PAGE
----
A good starting point is to pan visually. Imagine (or maybe move) that mixer directly in front of the bandstand. Twist those pan knobs so they point to where the players are standing. What you might want to do too is pan the drum mics a little bit more aggressively to give them a pronounced stereo effect. If you’re using overheads for the drums, pan them about 35-50% to start and see how it sounds.

A little bit of panning left and right gives you greater instrument separation because your instruments aren’t all fighting for that same chunk of the audio spectrum.

Everything here is a matter of taste. If you have keyboards, maybe you want to run them in 2 channel stereo panned 75% left and right respectively, or 100%. You might want to try electric guitar in stereo as well. Up to you. Be creative. The mixer is just another musical instrument itself.

Unless you’re splitting a single microphone or instrument to two channels so you can output in stereo, I wouldn’t suggest panning anything 100% left or right. You don’t want to create a big hole in the middle of the soundstage. Your mix needs to be center focused but still spacious.

Again, if you’ve got a loud band, use a limiter if you’ve got one. Put a little compression on the lead vocal and touch of reverb. If the whole mix is very dry you can try adding reverb to the master output. Oh, and turn the gain down on the guitars a little bit.

Mixing with Headphones

If we were talking about mixdown for studio tracks here, I’d advise you to never, ever, ever, ever mixdown with headphones. Ever.

Chances are that you’re not going to have a soundproof mixing room and an audio engineer at your disposal for Hangouts. You and your headphones are probably it for Hangouts. Which is fine!

Keep in mind that when listening on headphones you’re always going to want the vocals to be a little bit hotter than they should and the bass a little bit heavier.

This effect depends on which headphones you’re using. Do not, under any circumstances, use cheap earbuds for mixing and performing. You wont be able to hear yourself properly. Same goes for any stylish headphones like “Beats Audio” with very colored presentations.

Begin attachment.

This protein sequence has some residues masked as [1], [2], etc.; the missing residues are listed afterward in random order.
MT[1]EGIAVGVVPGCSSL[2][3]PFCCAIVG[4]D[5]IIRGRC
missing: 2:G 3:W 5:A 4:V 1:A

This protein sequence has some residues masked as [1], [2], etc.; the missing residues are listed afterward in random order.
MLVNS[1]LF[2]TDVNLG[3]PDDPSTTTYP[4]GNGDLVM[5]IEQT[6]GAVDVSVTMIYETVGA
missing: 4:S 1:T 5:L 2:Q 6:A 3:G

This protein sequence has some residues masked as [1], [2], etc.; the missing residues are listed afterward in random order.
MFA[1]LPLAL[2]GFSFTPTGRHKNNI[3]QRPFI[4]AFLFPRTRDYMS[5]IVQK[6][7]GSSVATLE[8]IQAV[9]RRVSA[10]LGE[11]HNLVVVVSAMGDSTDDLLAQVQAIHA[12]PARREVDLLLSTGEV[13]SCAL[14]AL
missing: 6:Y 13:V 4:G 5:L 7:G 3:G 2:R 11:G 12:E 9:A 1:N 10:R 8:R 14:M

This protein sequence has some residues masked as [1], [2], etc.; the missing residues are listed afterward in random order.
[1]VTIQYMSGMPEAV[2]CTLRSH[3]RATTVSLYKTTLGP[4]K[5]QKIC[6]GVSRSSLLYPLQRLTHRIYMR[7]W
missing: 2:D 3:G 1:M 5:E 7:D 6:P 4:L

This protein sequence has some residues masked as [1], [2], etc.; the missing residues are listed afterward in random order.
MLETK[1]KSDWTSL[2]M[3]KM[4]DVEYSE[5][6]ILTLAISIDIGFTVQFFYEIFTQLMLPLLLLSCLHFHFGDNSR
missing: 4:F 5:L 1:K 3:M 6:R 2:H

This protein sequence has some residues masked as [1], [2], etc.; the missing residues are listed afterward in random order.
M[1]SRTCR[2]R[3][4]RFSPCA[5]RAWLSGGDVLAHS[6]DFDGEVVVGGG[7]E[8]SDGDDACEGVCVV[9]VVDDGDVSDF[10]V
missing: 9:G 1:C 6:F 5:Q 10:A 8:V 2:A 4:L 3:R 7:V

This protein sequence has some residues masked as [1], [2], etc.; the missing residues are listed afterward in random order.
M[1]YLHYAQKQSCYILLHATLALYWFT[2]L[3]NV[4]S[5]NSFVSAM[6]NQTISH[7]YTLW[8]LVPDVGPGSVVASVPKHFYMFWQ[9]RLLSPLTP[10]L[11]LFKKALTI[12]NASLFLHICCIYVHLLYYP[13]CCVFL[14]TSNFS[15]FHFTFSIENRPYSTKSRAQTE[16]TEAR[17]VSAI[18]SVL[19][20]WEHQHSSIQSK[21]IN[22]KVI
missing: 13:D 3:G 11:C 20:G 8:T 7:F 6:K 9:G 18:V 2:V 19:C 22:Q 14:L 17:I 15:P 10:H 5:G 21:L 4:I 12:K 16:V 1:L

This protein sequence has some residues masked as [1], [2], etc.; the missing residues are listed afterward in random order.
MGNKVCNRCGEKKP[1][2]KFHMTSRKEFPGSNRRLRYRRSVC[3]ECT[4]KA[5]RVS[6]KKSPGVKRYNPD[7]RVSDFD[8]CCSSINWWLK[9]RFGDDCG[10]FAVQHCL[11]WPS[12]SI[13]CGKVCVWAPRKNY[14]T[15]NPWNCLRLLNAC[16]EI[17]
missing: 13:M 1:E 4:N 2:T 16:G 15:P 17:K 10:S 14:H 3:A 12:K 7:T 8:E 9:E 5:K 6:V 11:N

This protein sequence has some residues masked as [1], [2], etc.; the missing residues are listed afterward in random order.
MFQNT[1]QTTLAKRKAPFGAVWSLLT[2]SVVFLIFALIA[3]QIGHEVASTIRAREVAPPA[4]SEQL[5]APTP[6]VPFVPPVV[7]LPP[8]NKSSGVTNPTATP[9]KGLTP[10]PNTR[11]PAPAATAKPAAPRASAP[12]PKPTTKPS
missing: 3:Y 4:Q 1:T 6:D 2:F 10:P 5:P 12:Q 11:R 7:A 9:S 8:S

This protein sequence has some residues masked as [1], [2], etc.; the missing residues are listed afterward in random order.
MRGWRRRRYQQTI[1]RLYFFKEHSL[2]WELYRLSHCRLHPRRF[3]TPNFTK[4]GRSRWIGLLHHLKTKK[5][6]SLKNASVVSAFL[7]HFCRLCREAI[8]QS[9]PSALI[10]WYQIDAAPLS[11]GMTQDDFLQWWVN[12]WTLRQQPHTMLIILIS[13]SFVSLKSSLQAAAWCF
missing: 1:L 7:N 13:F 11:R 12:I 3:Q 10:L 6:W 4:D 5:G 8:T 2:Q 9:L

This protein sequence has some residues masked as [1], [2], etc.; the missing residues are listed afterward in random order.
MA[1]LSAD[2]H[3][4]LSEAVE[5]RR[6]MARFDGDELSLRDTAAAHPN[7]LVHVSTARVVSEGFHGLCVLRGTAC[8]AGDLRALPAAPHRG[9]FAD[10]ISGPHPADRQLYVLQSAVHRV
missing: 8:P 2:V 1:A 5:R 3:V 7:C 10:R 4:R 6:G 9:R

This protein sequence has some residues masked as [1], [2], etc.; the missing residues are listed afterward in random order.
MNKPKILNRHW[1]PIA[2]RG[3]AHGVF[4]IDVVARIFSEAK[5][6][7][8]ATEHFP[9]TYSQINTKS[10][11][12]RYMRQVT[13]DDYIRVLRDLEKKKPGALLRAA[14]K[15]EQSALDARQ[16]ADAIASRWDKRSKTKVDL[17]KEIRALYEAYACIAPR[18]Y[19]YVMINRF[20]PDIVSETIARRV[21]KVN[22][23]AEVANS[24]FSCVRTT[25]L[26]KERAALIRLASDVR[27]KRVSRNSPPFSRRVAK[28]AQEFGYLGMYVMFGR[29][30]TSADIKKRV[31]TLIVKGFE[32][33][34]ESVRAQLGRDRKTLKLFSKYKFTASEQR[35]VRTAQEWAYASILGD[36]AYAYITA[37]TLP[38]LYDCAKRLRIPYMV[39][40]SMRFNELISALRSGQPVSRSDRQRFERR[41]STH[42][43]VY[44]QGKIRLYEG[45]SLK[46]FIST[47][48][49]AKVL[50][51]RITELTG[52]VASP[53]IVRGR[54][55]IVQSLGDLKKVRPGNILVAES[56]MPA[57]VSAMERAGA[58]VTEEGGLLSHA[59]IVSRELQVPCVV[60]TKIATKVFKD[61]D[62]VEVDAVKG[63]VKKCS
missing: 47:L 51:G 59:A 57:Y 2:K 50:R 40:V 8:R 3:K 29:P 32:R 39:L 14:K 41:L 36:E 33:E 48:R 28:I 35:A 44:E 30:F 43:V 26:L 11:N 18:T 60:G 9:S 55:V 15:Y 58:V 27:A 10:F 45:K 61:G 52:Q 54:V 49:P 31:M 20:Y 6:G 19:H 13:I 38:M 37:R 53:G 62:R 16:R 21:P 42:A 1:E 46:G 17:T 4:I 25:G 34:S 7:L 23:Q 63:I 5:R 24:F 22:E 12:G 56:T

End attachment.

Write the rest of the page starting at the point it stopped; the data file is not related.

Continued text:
Speaking of not being able to hear yourself, that’s another reason why you might want to nudge those vocals up a bit more. The mix is the priority though and if you’re having trouble hearing your own voice, try pushing one of the headphone cups away from your ear. This is something I nearly always do when tracking vocals and it helps a lot. If you’re playing with a whole band, you won’t be able to do this. Though, if you’re playing with a whole band you need separate master and monitoring mixes.


Do this. Before every single Hangout on Air you do. Don’t try to get your levels right during the performance or between songs.

Just be careful in who you trust to give you advice on your sound. It’s just a matter of not knowing what their hearing or their audio setup is like. You never know what kind of weird surround sound processing they may have enabled on their computer that could be sucking out the vocals.

Things to keep in mind when you’re doing soundchecks:

  • Did I remember to turn on Studio Mode?
  • Am I getting sound from both channels?
  • Is the left to right balance good?
  • Is the balance of instrument to instrument good? Anything buried or too prominent?
  • Are the overall levels good? Keep it under 95% for your peaks, average about 80%.
  • Is there any strange hiss, hum or static in the signal?
  • Are there any sources of background noise that can be turned off?
  • Are all cables and jacks in good shape? Replace or repair immediately if not.
  • Did everybody show up for the gig?

Voice mode is being used
Make sure that you can switch into Studio Mode before the broadcast begins.
Recently there have been a few glitches in Hangouts where users are unable to switch, being prompted with an error that says “Voice mode is being used” (pictured).


Next: My Personal Setup


  1. Bee